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Uplift

Project Overview

Empowering college women through strength training.

Identifying the Problem

For many women, “gymtimidation” prevents them from getting fit. Sport England, a British organization that funds grassroots athletic initiatives, found that a fear of judgment far outweighs women’s confidence to exercise. Concerns ranging from embarrassment over athletic ability to worries about appearance prevent women from staying active. This lack of confidence can have devastating effects for college students, including an interference with personal development and academic success.

Rachel believed that one way to improve female confidence levels is to encourage women to venture outside the cardio room. Although weight-training programs are most popular among men, both independent studies and Rachel’s personal experience support such programs as an effective way to improve self-esteem in women. For Rachel, lifting weights and overcoming gymtimidation inspired her to strive for a healthier lifestyle and to make peace with her body. When she shared her story with other women, many asked her to teach them how to lift, and those who Rachel has taught reported the positive influence that lifting has had in their lives.

As a student at Duke University, Rachel was aware that her school offered two weightlifting classes, “Weightlifting” and “Weightlifting for Women.” The class for women teaches students to use exercise machines but ignores important strength training methods such as barbell training, Olympic weightlifting and bodyweight workouts. The “Weightlifting” class has a more varied curriculum, but it is limited to 15 students, and few women take it because of the female-only option.

Rachel wanted to address Duke’s gender biases in fitness instruction by creating a community of students committed to trying new forms of exercise, educating women about benefits of Olympic weightlifting and strength-training, and confronting the stereotypes that women face at the gym head on. She wanted to educate women about  the transformative power of strength training, and how it could lead to self-empowerment. 

Creating A Solution

Rachel partnered with another female student to create Uplift, a student organization at Duke University that seeks to increase female participation in strength training activities on campus as a means for improving self-confidence. During its first semester of existence, Uplift offered three free workshops to teach female students how to perform the key powerlifting exercises –– squat, bench press, and deadlift –– and to introduce participants to the equipment in the weight room. Rachel and her partner recruited a Duke fitness instructor and personal trainer to lead the workshops in the university’s recreation center, free of charge. They then advertised the event on campus, and over 50 women signed up to attend the workshops.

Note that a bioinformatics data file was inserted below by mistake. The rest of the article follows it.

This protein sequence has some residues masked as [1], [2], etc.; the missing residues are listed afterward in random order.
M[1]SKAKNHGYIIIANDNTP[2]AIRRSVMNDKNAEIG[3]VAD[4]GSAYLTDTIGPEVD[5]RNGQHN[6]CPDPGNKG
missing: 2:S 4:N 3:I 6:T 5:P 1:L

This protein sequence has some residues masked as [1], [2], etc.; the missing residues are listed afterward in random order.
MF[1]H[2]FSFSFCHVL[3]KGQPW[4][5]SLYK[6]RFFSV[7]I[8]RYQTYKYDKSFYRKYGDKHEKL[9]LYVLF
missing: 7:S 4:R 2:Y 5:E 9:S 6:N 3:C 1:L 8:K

Rachel further advertised her project and the motivation behind it by publishing an article about the gender gap in gyms in  the student newspaper at Duke University. She also created a Facebook page, and reached out to women she met in the gym to better understand what services Uplift should offer and how she could recruit other female lifters to help. Rachel and her partner also applied to be recognized as an official student organization, allowing Uplift to have access to university funds to cover the expenses of holding monthly workshops and other events. Uplift can now hire a personal trainer for workshops, and recruit an executive board, faculty advisor, and nutritionist, to guide club goals. 

Rachel has several next steps for her project. She would like to grow Uplift by seeking partnerships with other campus organizations, which will provide additional outlets for recruitment and programming. She plans to implement an informal workout series, as well as weekly Uplift meetups. She would like to hold a special training session with female weightlifters who are interested in opening up their personal workshops to the public. Rachel also wants to create an online resource called the "Uplift Guide to Exercise" to help people who want to try lifting but don't know where to start.

Lessons Learned

Rachel was surprised by how easy it was to find a trainer, and by how many people were interested in Uplift. She had assumed it would be challenging to market Uplift and recruit new members, but neither seemed too difficult. One challenge she faced was that, while students were eager to sign up for the workshops, it was more difficult getting them to commit to coming. Many people dropped out last minute due to sickness or other obligations, and Rachel and her partner were not able to fill these slots with participants on their waiting list. While Rachel recognizes that Uplift could charge participants a small nominal fee that can be used to fund future Uplift workshops, and which would encourage people to follow through with their commitment to attend workshops, she isn’t sure if she wants to create a bar to entrance that may prevent people from participating. She encourages others developing similar projects to consider this possibility.

Funding

So far, this project has not required any funding, and Rachel has not raised any money to develop and implement Uplift.

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About This Project

HIA Program:

Germany Germany 2014

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